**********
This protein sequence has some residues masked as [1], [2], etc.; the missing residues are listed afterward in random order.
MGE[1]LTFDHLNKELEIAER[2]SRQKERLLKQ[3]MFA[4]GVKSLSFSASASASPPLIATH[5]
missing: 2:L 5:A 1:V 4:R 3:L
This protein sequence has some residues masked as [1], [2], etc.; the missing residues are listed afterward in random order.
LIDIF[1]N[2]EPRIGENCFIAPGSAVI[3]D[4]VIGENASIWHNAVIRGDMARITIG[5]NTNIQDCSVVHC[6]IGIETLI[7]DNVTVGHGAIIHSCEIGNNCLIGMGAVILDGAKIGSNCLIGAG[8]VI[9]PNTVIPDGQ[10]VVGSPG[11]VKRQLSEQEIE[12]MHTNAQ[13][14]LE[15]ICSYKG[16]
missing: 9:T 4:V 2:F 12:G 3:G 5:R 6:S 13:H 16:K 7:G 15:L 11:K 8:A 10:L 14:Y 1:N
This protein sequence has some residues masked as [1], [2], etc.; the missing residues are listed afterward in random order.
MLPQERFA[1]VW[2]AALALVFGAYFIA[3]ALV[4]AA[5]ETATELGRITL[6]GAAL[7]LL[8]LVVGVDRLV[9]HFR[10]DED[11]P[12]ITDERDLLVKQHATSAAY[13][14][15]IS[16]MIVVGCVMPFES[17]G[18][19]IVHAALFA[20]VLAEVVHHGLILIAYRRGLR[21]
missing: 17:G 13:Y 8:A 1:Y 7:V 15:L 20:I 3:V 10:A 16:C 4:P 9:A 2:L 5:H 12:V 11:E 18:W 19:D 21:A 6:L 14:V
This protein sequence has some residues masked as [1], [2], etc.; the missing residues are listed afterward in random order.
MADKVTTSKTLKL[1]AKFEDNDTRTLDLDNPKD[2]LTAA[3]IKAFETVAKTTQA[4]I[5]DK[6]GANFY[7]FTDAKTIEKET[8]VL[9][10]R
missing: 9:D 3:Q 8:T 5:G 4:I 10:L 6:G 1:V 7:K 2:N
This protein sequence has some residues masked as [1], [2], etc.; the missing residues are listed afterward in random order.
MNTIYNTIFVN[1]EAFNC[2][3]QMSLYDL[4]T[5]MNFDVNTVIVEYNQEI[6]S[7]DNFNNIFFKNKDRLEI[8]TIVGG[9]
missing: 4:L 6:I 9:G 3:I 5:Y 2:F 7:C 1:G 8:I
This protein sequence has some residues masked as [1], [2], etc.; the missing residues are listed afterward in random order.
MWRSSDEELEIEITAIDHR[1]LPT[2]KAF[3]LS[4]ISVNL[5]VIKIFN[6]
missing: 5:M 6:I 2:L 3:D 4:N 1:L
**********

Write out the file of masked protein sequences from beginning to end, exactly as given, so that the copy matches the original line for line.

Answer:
This protein sequence has some residues masked as [1], [2], etc.; the missing residues are listed afterward in random order.
MGE[1]LTFDHLNKELEIAER[2]SRQKERLLKQ[3]MFA[4]GVKSLSFSASASASPPLIATH[5]
missing: 2:L 5:A 1:V 4:R 3:L
This protein sequence has some residues masked as [1], [2], etc.; the missing residues are listed afterward in random order.
LIDIF[1]N[2]EPRIGENCFIAPGSAVI[3]D[4]VIGENASIWHNAVIRGDMARITIG[5]NTNIQDCSVVHC[6]IGIETLI[7]DNVTVGHGAIIHSCEIGNNCLIGMGAVILDGAKIGSNCLIGAG[8]VI[9]PNTVIPDGQ[10]VVGSPG[11]VKRQLSEQEIE[12]MHTNAQ[13][14]LE[15]ICSYKG[16]
missing: 9:T 4:V 2:F 12:G 3:G 5:R 6:S 13:H 16:K 7:G 15:L 11:K 8:A 10:L 14:Y 1:N
This protein sequence has some residues masked as [1], [2], etc.; the missing residues are listed afterward in random order.
MLPQERFA[1]VW[2]AALALVFGAYFIA[3]ALV[4]AA[5]ETATELGRITL[6]GAAL[7]LL[8]LVVGVDRLV[9]HFR[10]DED[11]P[12]ITDERDLLVKQHATSAAY[13][14][15]IS[16]MIVVGCVMPFES[17]G[18][19]IVHAALFA[20]VLAEVVHHGLILIAYRRGLR[21]
missing: 17:G 13:Y 8:A 1:Y 7:V 15:L 20:I 3:V 10:A 16:C 4:P 9:A 2:L 5:H 12:V 11:E 18:W 19:D 21:A 6:L 14:V
This protein sequence has some residues masked as [1], [2], etc.; the missing residues are listed afterward in random order.
MADKVTTSKTLKL[1]AKFEDNDTRTLDLDNPKD[2]LTAA[3]IKAFETVAKTTQA[4]I[5]DK[6]GANFY[7]FTDAKTIEKET[8]VL[9][10]R
missing: 9:D 3:Q 8:T 5:G 4:I 10:L 6:G 1:V 7:K 2:N
This protein sequence has some residues masked as [1], [2], etc.; the missing residues are listed afterward in random order.
MNTIYNTIFVN[1]EAFNC[2][3]QMSLYDL[4]T[5]MNFDVNTVIVEYNQEI[6]S[7]DNFNNIFFKNKDRLEI[8]TIVGG[9]
missing: 4:L 6:I 9:G 3:I 5:Y 2:F 7:C 1:G 8:I
This protein sequence has some residues masked as [1], [2], etc.; the missing residues are listed afterward in random order.
MWRSSDEELEIEITAIDHR[1]LPT[2]KAF[3]LS[4]ISVNL[5]VIKIFN[6]
missing: 5:M 6:I 2:L 3:D 4:N 1:L